March 12, 2012—UE Local 150 mental health workers from across North Carolina gathered at the state legislature on Tuesday, March 13 and delivered a strong message to the Joint Legislative Oversight Committee on Health and Human Services. That message, delivered through a press conference, media coverage and a silent protest inside the committee meeting, was "Listen to Workers." The union members were joined by Rev. William Barber II, president of the North Carolina NAACP and delivered 2,000 post cards demanding the passage of Mental Health Workers Bill of Rights (House Bill 287, Senate Bill 481) [read more]
UE150 held two major public hearings as part of the Mental Health Workers bill of Rights campaign in Butner, NC on November 20, 2010 and in Goldsboro, NC on February 5, 2011. The purpose of the hearings was threefold: 1) to present further evidence of the need for collective bargaining rights in the public sector; 2) to provide a public forum for issues impacting thousands of mental health workers and patients caused by the state’s failed 2001“reform plan” and calling for a legislative Mental Health Workers Bill of Rights; and 3) demand that the state government no longer balance the budget by cutting vital services and jobs. Before a crowd of more than 100 people, which included members of the mainstream and independent media, patient advocates and the broader community, mental healthcare workers from six (6) state facilities in the Department of Health and Human Services gave testimony about their working conditions. [permalink]
On September 20, 2010, the Town of Chapel Hill, NC, suspended and began an investigation of Solid Waste Operators Clyde Clark and Kerry Bigelow, just one business day after they filed health and safety grievances. Clark and Bigelow have been raising concerns regarding racism, health and safety issues, and abusive management. A letter from the Town claimed that there were "complaints" about union stewards Clark and Bigelow but they were never notified of even one complaint. They were banned from town property with no explanation and were told that could not grieve this retaliatory suspension, because the Town views this as a "Non-disciplinary Suspension"... [read more]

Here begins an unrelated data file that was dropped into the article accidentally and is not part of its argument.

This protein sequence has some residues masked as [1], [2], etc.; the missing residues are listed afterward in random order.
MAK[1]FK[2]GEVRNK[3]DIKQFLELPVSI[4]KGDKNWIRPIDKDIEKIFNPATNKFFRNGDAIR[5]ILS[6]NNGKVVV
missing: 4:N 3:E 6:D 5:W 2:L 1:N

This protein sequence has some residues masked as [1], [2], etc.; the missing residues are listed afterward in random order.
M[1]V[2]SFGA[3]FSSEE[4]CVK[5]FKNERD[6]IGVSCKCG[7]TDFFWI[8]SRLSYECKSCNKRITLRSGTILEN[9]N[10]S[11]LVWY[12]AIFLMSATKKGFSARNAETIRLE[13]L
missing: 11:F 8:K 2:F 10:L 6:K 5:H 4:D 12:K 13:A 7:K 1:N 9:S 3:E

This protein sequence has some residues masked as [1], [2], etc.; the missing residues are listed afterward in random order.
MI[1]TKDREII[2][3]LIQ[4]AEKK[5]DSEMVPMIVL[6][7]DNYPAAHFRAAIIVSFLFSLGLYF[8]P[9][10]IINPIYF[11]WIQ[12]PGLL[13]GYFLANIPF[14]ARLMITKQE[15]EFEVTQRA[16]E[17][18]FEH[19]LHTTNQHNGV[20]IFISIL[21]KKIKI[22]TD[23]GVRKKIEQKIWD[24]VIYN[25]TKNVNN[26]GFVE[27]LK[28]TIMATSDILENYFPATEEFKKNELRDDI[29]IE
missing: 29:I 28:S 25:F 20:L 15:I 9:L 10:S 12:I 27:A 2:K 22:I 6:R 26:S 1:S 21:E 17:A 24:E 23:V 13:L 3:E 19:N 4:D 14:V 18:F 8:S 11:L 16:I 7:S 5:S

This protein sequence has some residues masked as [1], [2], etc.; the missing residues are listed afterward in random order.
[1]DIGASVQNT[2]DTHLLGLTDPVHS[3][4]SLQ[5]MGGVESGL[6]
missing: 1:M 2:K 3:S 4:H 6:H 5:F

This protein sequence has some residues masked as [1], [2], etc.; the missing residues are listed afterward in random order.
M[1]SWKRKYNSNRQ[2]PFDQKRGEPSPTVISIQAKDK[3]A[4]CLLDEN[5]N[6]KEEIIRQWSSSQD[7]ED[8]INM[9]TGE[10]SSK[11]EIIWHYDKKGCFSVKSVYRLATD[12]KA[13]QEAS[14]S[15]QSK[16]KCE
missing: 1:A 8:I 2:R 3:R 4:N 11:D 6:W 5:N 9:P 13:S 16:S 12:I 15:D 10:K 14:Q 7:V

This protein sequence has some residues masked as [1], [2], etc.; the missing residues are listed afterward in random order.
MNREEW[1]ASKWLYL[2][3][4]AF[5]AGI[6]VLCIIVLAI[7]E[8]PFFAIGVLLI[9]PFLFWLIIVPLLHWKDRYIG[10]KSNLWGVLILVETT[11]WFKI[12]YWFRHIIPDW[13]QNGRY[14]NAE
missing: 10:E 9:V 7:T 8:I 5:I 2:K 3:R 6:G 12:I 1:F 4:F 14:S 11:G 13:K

UE Local 150 has won a ruling that three workers at Central State Regional Hospital were unjustly fired. In a case that the union fought through the grievance procedure for nearly two years, a state administrative law judge ruled on September 20 that the state Department of Health and Human Services (DHHS) did not have just cause to fire nurse Patricia Swann and health care technicians John Long Jr. and Fred Gooch. He ordered the workers reinstated and made whole for their losses, including back pay and legal fees. [read more]
On Wednesday, January 14, 2010, UE 150 members from three DHHS institutions—Central Regional Hospital, Dorothea Dix Hospital, and Cherry hospital—testified before the NC Joint Legislative Oversight Committee on Mental Health, Developmental Disabilities and Substance Abuse Services. Wearing red in a show of unity, the workers bore witness to the horrible human damage caused by the so-called "Zero Tolerance" Policy, as well as the need for collective bargaining rights. [read more]
On Monday, August 3, Mental Health Care Tech Donnell Cooley was assaulted by a patient while working at Central Regional Hospital (CRH) in Butner, NC. He was punched 4-5 times in the face, which resulted in a broken orbital bone (eye socket), fractured upper jaw, and injured nose and eyes. His glasses were also broken and his sight was impaired.
The other workers present at the time were not able to respond in a timely manner to intervene because of the overwhelming fear of doing an improper hold or restraint, like those that have resulted in the loss of many CRH workers' jobs recently. [read more]
The movement to win collective bargaining rights for North Carolina public sector workers continues in the state legislature, during this long session that began at the end of January with the introduction of both House and Senate bills to repeal the state's ban on collective bargaining rights.
During the 2007–2008 session, House Bill 1583 got support in the Judiciary II Committee but did not make it to the floor of the General Assembly. The corporate lobbyists hoped that this would effectively defeat and silence the legislative support as well as the movement for collective bargaining rights among rank-and-file workers and their communities. Neither was true. [read more]